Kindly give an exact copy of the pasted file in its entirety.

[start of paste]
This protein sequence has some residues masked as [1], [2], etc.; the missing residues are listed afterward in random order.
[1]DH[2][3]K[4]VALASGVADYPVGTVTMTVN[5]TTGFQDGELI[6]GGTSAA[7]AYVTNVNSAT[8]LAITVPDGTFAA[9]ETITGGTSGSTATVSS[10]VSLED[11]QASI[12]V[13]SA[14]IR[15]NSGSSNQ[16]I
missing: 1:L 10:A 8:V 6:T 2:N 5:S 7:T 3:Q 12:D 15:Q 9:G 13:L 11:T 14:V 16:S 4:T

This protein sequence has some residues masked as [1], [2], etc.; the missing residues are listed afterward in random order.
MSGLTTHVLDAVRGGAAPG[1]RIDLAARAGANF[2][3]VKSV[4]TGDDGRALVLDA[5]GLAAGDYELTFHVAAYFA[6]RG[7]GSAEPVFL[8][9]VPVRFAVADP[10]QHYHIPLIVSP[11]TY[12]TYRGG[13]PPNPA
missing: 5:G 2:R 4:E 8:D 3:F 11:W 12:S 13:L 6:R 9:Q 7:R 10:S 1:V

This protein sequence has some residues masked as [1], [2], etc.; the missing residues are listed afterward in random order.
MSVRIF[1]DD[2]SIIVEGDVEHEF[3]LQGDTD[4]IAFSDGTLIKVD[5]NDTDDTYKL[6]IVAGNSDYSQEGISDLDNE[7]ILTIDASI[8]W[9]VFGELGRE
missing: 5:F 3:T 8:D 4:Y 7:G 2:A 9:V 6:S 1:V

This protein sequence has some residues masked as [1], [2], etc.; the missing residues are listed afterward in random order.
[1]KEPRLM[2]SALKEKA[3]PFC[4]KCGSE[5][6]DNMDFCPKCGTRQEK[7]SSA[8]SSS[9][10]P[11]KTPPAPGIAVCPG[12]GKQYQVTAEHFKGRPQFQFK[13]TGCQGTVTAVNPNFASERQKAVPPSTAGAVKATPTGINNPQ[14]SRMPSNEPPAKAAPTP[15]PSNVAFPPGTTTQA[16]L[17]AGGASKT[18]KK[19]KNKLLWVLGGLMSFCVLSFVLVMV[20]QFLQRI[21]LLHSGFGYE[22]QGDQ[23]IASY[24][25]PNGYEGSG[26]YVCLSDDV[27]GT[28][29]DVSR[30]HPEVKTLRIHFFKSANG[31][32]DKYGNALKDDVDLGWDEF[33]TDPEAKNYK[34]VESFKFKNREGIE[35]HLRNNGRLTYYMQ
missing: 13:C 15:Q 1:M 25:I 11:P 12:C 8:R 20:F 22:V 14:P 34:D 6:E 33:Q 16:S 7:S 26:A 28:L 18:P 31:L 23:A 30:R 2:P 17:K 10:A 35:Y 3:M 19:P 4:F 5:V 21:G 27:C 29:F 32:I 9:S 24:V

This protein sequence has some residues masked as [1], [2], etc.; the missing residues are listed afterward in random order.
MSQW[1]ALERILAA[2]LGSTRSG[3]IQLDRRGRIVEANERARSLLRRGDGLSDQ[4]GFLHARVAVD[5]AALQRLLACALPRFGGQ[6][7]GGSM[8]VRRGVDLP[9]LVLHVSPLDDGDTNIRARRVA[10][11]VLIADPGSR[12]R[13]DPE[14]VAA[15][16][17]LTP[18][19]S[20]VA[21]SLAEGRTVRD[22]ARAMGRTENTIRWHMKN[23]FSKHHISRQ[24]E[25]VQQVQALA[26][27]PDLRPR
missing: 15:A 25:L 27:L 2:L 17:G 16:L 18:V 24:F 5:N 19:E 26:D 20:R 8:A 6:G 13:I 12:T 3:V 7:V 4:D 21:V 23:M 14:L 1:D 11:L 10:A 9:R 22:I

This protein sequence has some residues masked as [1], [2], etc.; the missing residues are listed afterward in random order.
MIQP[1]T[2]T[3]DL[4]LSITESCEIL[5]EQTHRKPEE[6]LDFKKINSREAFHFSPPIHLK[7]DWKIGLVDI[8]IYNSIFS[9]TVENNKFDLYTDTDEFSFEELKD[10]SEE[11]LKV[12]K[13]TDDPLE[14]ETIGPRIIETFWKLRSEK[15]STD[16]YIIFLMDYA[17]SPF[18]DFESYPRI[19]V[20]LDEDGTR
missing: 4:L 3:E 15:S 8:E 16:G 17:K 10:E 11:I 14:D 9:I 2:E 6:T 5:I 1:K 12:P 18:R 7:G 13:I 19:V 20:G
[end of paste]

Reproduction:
This protein sequence has some residues masked as [1], [2], etc.; the missing residues are listed afterward in random order.
[1]DH[2][3]K[4]VALASGVADYPVGTVTMTVN[5]TTGFQDGELI[6]GGTSAA[7]AYVTNVNSAT[8]LAITVPDGTFAA[9]ETITGGTSGSTATVSS[10]VSLED[11]QASI[12]V[13]SA[14]IR[15]NSGSSNQ[16]I
missing: 1:L 10:A 8:V 6:T 2:N 5:S 7:T 3:Q 12:D 15:Q 9:G 13:L 11:T 14:V 16:S 4:T

This protein sequence has some residues masked as [1], [2], etc.; the missing residues are listed afterward in random order.
MSGLTTHVLDAVRGGAAPG[1]RIDLAARAGANF[2][3]VKSV[4]TGDDGRALVLDA[5]GLAAGDYELTFHVAAYFA[6]RG[7]GSAEPVFL[8][9]VPVRFAVADP[10]QHYHIPLIVSP[11]TY[12]TYRGG[13]PPNPA
missing: 5:G 2:R 4:E 8:D 3:F 11:W 12:S 13:L 6:R 9:Q 7:R 10:S 1:V

This protein sequence has some residues masked as [1], [2], etc.; the missing residues are listed afterward in random order.
MSVRIF[1]DD[2]SIIVEGDVEHEF[3]LQGDTD[4]IAFSDGTLIKVD[5]NDTDDTYKL[6]IVAGNSDYSQEGISDLDNE[7]ILTIDASI[8]W[9]VFGELGRE
missing: 5:F 3:T 8:D 4:Y 7:G 2:A 9:V 6:S 1:V

This protein sequence has some residues masked as [1], [2], etc.; the missing residues are listed afterward in random order.
[1]KEPRLM[2]SALKEKA[3]PFC[4]KCGSE[5][6]DNMDFCPKCGTRQEK[7]SSA[8]SSS[9][10]P[11]KTPPAPGIAVCPG[12]GKQYQVTAEHFKGRPQFQFK[13]TGCQGTVTAVNPNFASERQKAVPPSTAGAVKATPTGINNPQ[14]SRMPSNEPPAKAAPTP[15]PSNVAFPPGTTTQA[16]L[17]AGGASKT[18]KK[19]KNKLLWVLGGLMSFCVLSFVLVMV[20]QFLQRI[21]LLHSGFGYE[22]QGDQ[23]IASY[24][25]PNGYEGSG[26]YVCLSDDV[27]GT[28][29]DVSR[30]HPEVKTLRIHFFKSANG[31][32]DKYGNALKDDVDLGWDEF[33]TDPEAKNYK[34]VESFKFKNREGIE[35]HLRNNGRLTYYMQ
missing: 13:C 15:Q 1:M 25:I 11:P 12:C 8:R 20:F 22:V 14:P 34:D 6:E 33:Q 16:S 7:S 26:A 28:L 18:P 31:L 23:A 30:R 2:P 17:K 10:A 35:Y 3:M 19:P 4:F 5:V 21:G 27:C 29:F 32:I 9:S 24:V

This protein sequence has some residues masked as [1], [2], etc.; the missing residues are listed afterward in random order.
MSQW[1]ALERILAA[2]LGSTRSG[3]IQLDRRGRIVEANERARSLLRRGDGLSDQ[4]GFLHARVAVD[5]AALQRLLACALPRFGGQ[6][7]GGSM[8]VRRGVDLP[9]LVLHVSPLDDGDTNIRARRVA[10][11]VLIADPGSR[12]R[13]DPE[14]VAA[15][16][17]LTP[18][19]S[20]VA[21]SLAEGRTVRD[22]ARAMGRTENTIRWHMKN[23]FSKHHISRQ[24]E[25]VQQVQALA[26][27]PDLRPR
missing: 15:A 25:L 27:L 2:L 17:G 16:L 18:V 24:F 5:N 19:E 26:D 20:R 8:A 6:G 13:I 12:T 3:V 7:V 4:D 21:V 23:M 14:L 1:D 11:L 10:A 9:R 22:I

This protein sequence has some residues masked as [1], [2], etc.; the missing residues are listed afterward in random order.
MIQP[1]T[2]T[3]DL[4]LSITESCEIL[5]EQTHRKPEE[6]LDFKKINSREAFHFSPPIHLK[7]DWKIGLVDI[8]IYNSIFS[9]TVENNKFDLYTDTDEFSFEELKD[10]SEE[11]LKV[12]K[13]TDDPLE[14]ETIGPRIIETFWKLRSEK[15]STD[16]YIIFLMDYA[17]SPF[18]DFESYPRI[19]V[20]LDEDGTR
missing: 4:L 3:E 15:S 8:E 16:G 17:K 10:E 11:I 14:D 9:I 2:E 6:T 5:I 1:K 12:P 18:R 7:G 13:I 19:V 20:G